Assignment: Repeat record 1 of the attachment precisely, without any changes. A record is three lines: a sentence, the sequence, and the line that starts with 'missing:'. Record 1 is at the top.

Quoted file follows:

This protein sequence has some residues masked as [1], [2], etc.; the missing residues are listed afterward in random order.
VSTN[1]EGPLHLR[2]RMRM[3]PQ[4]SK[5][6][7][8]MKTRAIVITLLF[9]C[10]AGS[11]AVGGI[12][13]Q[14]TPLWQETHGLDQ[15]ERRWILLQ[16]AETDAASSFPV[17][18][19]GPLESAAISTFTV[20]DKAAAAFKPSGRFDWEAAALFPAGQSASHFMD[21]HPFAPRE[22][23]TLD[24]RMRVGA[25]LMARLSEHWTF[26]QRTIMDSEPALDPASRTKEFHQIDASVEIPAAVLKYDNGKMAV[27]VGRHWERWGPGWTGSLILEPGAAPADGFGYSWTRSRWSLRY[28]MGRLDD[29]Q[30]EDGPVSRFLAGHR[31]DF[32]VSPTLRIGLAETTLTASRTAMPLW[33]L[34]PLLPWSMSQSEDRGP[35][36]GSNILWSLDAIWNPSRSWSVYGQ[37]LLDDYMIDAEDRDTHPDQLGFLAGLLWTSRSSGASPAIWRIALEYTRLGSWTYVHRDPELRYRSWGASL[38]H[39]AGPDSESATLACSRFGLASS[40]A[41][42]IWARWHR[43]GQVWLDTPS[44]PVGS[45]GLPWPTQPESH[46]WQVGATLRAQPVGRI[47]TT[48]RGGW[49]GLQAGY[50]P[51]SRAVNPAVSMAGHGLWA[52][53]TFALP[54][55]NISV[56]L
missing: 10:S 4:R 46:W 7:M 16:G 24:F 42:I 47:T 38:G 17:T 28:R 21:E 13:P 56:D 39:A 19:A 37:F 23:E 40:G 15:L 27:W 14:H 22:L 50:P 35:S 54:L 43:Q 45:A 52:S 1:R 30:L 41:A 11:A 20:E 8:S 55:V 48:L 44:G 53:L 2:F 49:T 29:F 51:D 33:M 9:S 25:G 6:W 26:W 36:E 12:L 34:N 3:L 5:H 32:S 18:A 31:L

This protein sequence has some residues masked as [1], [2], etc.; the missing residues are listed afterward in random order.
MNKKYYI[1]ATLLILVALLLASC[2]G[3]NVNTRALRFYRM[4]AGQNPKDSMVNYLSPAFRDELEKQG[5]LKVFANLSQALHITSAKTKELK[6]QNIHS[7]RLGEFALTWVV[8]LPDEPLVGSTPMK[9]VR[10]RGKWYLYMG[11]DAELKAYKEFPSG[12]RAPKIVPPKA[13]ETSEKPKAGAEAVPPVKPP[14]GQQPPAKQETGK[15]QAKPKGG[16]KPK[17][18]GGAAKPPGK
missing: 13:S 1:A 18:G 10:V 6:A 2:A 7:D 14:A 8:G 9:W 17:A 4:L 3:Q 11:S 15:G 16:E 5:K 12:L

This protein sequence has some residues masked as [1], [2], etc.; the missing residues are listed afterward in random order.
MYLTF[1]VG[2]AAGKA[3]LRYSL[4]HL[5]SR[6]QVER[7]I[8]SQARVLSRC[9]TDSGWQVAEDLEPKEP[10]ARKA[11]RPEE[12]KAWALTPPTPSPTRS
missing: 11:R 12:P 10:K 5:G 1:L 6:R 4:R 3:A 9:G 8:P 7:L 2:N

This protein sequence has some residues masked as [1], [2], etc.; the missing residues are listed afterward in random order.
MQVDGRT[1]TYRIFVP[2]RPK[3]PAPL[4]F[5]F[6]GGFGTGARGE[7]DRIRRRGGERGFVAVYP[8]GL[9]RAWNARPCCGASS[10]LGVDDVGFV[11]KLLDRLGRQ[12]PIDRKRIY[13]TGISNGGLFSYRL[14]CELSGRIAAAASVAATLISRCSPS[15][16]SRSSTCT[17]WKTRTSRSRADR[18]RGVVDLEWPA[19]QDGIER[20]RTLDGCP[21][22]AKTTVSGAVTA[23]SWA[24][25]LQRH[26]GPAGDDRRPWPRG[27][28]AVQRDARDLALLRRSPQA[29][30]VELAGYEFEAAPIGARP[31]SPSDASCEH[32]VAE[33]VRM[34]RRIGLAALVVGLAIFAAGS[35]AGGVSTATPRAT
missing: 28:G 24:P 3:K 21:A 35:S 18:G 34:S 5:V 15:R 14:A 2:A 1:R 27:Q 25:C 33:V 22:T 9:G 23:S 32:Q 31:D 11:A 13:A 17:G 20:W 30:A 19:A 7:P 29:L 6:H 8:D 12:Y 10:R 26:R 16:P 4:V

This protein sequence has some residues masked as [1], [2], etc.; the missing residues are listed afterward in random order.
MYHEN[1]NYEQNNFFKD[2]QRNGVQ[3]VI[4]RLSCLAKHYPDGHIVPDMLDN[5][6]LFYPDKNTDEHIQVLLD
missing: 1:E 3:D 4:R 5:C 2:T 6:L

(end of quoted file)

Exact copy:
This protein sequence has some residues masked as [1], [2], etc.; the missing residues are listed afterward in random order.
VSTN[1]EGPLHLR[2]RMRM[3]PQ[4]SK[5][6][7][8]MKTRAIVITLLF[9]C[10]AGS[11]AVGGI[12][13]Q[14]TPLWQETHGLDQ[15]ERRWILLQ[16]AETDAASSFPV[17][18][19]GPLESAAISTFTV[20]DKAAAAFKPSGRFDWEAAALFPAGQSASHFMD[21]HPFAPRE[22][23]TLD[24]RMRVGA[25]LMARLSEHWTF[26]QRTIMDSEPALDPASRTKEFHQIDASVEIPAAVLKYDNGKMAV[27]VGRHWERWGPGWTGSLILEPGAAPADGFGYSWTRSRWSLRY[28]MGRLDD[29]Q[30]EDGPVSRFLAGHR[31]DF[32]VSPTLRIGLAETTLTASRTAMPLW[33]L[34]PLLPWSMSQSEDRGP[35][36]GSNILWSLDAIWNPSRSWSVYGQ[37]LLDDYMIDAEDRDTHPDQLGFLAGLLWTSRSSGASPAIWRIALEYTRLGSWTYVHRDPELRYRSWGASL[38]H[39]AGPDSESATLACSRFGLASS[40]A[41][42]IWARWHR[43]GQVWLDTPS[44]PVGS[45]GLPWPTQPESH[46]WQVGATLRAQPVGRI[47]TT[48]RGGW[49]GLQAGY[50]P[51]SRAVNPAVSMAGHGLWA[52][53]TFALP[54][55]NISV[56]L
missing: 10:S 4:R 46:W 7:M 16:G 24:F 42:I 47:T 38:G 17:T 28:R 21:E 13:P 56:D 39:A 19:A 37:F 23:E 40:G 15:L 27:W 14:H 22:L 50:P 35:S 54:L 43:Q 45:A 52:S 1:R 30:L 41:A 11:A 20:E 8:S 55:V 48:L 44:G 53:L 2:F 49:T 29:F 51:D 33:M 9:S 25:G 6:W 26:W 36:E 12:L 34:N 3:L 5:H 32:S 18:A 31:L